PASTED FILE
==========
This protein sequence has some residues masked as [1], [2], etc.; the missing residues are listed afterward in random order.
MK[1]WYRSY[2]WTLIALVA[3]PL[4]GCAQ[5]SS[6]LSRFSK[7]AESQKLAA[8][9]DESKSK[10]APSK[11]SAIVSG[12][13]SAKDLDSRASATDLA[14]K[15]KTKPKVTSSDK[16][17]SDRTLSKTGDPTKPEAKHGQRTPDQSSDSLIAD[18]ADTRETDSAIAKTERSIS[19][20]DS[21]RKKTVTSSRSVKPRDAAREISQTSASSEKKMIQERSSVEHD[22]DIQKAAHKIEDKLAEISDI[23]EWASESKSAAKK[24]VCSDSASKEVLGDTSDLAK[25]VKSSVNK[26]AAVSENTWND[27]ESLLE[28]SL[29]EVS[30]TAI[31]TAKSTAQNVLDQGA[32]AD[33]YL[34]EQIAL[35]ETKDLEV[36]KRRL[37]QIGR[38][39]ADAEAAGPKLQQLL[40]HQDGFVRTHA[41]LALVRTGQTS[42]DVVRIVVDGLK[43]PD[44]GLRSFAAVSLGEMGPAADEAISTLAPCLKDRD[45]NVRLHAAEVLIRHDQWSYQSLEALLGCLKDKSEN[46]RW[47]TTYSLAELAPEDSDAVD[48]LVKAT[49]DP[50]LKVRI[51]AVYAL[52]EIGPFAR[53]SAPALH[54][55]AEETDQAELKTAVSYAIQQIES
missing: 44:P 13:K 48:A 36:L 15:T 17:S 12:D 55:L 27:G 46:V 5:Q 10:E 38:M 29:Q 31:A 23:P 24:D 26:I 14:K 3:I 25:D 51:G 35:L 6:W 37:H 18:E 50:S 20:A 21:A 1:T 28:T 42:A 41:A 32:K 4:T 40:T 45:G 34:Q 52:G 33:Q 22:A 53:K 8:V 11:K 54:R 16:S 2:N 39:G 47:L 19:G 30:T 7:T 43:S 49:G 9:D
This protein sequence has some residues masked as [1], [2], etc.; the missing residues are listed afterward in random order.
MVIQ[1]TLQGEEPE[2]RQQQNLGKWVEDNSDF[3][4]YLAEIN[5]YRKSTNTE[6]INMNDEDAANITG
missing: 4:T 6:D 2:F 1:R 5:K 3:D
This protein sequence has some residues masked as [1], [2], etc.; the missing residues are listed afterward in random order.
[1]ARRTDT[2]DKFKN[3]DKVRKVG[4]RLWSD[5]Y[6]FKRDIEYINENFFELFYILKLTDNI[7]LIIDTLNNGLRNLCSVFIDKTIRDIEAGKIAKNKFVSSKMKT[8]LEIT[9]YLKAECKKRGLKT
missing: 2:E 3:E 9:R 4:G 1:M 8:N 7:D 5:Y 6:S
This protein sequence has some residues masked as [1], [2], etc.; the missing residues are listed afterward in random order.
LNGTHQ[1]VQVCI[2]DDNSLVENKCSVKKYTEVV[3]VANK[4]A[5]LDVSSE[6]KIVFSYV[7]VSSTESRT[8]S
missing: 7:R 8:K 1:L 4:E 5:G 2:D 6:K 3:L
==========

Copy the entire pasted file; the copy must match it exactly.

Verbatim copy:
This protein sequence has some residues masked as [1], [2], etc.; the missing residues are listed afterward in random order.
MK[1]WYRSY[2]WTLIALVA[3]PL[4]GCAQ[5]SS[6]LSRFSK[7]AESQKLAA[8][9]DESKSK[10]APSK[11]SAIVSG[12][13]SAKDLDSRASATDLA[14]K[15]KTKPKVTSSDK[16][17]SDRTLSKTGDPTKPEAKHGQRTPDQSSDSLIAD[18]ADTRETDSAIAKTERSIS[19][20]DS[21]RKKTVTSSRSVKPRDAAREISQTSASSEKKMIQERSSVEHD[22]DIQKAAHKIEDKLAEISDI[23]EWASESKSAAKK[24]VCSDSASKEVLGDTSDLAK[25]VKSSVNK[26]AAVSENTWND[27]ESLLE[28]SL[29]EVS[30]TAI[31]TAKSTAQNVLDQGA[32]AD[33]YL[34]EQIAL[35]ETKDLEV[36]KRRL[37]QIGR[38][39]ADAEAAGPKLQQLL[40]HQDGFVRTHA[41]LALVRTGQTS[42]DVVRIVVDGLK[43]PD[44]GLRSFAAVSLGEMGPAADEAISTLAPCLKDRD[45]NVRLHAAEVLIRHDQWSYQSLEALLGCLKDKSEN[46]RW[47]TTYSLAELAPEDSDAVD[48]LVKAT[49]DP[50]LKVRI[51]AVYAL[52]EIGPFAR[53]SAPALH[54][55]AEETDQAELKTAVSYAIQQIES
missing: 44:P 13:K 48:A 36:L 15:T 17:S 12:D 55:L 27:G 46:V 5:Q 10:E 38:M 29:Q 31:A 23:P 24:D 26:I 14:K 3:I 25:D 51:G 35:L 6:W 37:H 18:E 50:S 20:A 21:A 1:T 28:T 42:A 41:A 32:K 4:T 40:T 45:G 34:Q 52:G 33:Q 22:A 53:K 8:V 11:K 54:R 16:S 2:N 39:G 47:L 19:G 30:T 7:T 43:S 49:G 9:D
This protein sequence has some residues masked as [1], [2], etc.; the missing residues are listed afterward in random order.
MVIQ[1]TLQGEEPE[2]RQQQNLGKWVEDNSDF[3][4]YLAEIN[5]YRKSTNTE[6]INMNDEDAANITG
missing: 4:T 6:D 2:F 1:R 5:K 3:D
This protein sequence has some residues masked as [1], [2], etc.; the missing residues are listed afterward in random order.
[1]ARRTDT[2]DKFKN[3]DKVRKVG[4]RLWSD[5]Y[6]FKRDIEYINENFFELFYILKLTDNI[7]LIIDTLNNGLRNLCSVFIDKTIRDIEAGKIAKNKFVSSKMKT[8]LEIT[9]YLKAECKKRGLKT
missing: 2:E 3:E 9:R 4:G 1:M 8:N 7:D 5:Y 6:S
This protein sequence has some residues masked as [1], [2], etc.; the missing residues are listed afterward in random order.
LNGTHQ[1]VQVCI[2]DDNSLVENKCSVKKYTEVV[3]VANK[4]A[5]LDVSSE[6]KIVFSYV[7]VSSTESRT[8]S
missing: 7:R 8:K 1:L 4:E 5:G 2:D 6:K 3:L